When enough women feel that way there may grow up a generation of children with entirely different ambitions, and before we know it, a new deal and a new civilization may be upon us. Perhaps this result is that which technocracy is preaching; but though I have read a little on the subject, I am not yet quite clear just what is the ultimate result that technocrats desire; but I gather that they do expect a revolution of some kind unless we make right use of the information which they have gathered.

If these methods of theirs bring about the type of community which I have in mind, the type of education and the ability to appreciate and enjoy, then technocracy has served a good purpose. But if that result does not come to us through technocracy, I still believe it may come to us through the efforts of the men and women of this generation in using their common sense and their dreams.

If I had Aladdin's lamp and could wish for whatever I desired, and see my desires materialize before me, I think the world would be a perfect place to live in, but I doubt if it really would be any more interesting than it is today, for in a way we all of us have wishing rings or something of the kind at hand all of the time. These age-old fairy tales were told simply to remind a generation of people, who happened to learn things more readily by stories, of the realities of life.

We learn things today just as readily by tales, only our tales are a little different. Aladdin's lamp, interpreted, means an individual's will to accomplish, and the wishes are the purposes, the dreams, if you will, the point on which we shape our lives. Of course, we may not be able to make all our dreams come true, but it is an astonishing thing how often, in the words of Peter Ibbetson, we can "dream true."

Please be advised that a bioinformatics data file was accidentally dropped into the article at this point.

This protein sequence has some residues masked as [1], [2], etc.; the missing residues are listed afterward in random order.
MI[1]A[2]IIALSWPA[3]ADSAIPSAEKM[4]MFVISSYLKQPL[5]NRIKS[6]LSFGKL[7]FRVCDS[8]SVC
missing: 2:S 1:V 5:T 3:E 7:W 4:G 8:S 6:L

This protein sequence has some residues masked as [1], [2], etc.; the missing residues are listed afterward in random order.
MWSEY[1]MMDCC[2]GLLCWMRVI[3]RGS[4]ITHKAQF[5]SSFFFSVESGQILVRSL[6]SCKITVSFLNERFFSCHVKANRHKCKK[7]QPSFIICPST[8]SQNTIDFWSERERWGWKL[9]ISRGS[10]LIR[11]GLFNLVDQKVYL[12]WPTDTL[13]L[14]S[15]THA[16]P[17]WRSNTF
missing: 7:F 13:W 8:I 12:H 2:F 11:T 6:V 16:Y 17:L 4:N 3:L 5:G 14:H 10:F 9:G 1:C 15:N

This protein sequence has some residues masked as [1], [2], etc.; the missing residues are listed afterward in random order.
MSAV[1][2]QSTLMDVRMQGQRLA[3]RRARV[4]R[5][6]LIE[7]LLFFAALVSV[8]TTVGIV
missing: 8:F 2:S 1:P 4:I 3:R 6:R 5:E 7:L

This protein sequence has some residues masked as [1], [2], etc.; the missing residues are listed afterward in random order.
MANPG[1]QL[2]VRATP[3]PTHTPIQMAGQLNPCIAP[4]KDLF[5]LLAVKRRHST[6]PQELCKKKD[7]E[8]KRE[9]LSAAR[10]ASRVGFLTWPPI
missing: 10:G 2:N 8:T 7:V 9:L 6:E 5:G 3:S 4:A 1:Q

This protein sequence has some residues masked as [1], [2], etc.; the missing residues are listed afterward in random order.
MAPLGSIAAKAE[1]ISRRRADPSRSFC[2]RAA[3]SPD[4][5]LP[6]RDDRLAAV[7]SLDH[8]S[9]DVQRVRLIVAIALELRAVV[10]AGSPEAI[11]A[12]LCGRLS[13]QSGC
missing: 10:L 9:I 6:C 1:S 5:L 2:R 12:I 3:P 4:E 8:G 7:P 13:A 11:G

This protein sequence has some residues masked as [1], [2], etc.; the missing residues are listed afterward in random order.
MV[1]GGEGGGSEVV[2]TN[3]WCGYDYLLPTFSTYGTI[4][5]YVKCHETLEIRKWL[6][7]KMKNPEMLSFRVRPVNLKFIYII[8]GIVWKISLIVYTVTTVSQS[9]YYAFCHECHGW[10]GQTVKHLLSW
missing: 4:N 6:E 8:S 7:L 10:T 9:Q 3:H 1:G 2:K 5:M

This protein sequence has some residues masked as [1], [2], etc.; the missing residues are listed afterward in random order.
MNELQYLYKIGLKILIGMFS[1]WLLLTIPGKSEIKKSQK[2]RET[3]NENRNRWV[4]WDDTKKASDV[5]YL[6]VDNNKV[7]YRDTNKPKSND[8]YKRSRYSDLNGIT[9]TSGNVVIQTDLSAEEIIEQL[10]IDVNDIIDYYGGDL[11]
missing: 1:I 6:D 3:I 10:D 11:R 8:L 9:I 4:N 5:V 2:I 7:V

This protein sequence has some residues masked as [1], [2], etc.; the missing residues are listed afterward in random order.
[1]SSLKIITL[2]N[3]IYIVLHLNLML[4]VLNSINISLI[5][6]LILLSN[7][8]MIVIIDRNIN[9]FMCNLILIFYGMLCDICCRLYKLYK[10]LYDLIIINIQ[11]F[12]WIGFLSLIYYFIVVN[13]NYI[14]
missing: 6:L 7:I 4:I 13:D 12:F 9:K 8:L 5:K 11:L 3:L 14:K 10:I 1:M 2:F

Unconsciously our characters shape themselves to meet the requirements which our dreams put upon our life. A great doctor dreamed in his youth that he would save people, that he would help a suffering humanity. He completed his long training; he steeled himself to see suffering in order that he might alleviate it. Instead of sliding out from under responsibility, he accepted it because he knew that he had to develop all those qualities of mind and heart if he were going to be a great doctor or a great surgeon.

Most women dream first of a happy family. The instinct for reproduction is inborn in most of us. If we have known happy homes, we want to reproduce the same type of thing we have had; and even though we may always be critical of some things in our past, time nearly always puts a halo around even a few of the disagreeable things, and most women dream, as they rock their babies or busy themselves in household tasks, that their daughters will do the same things someday.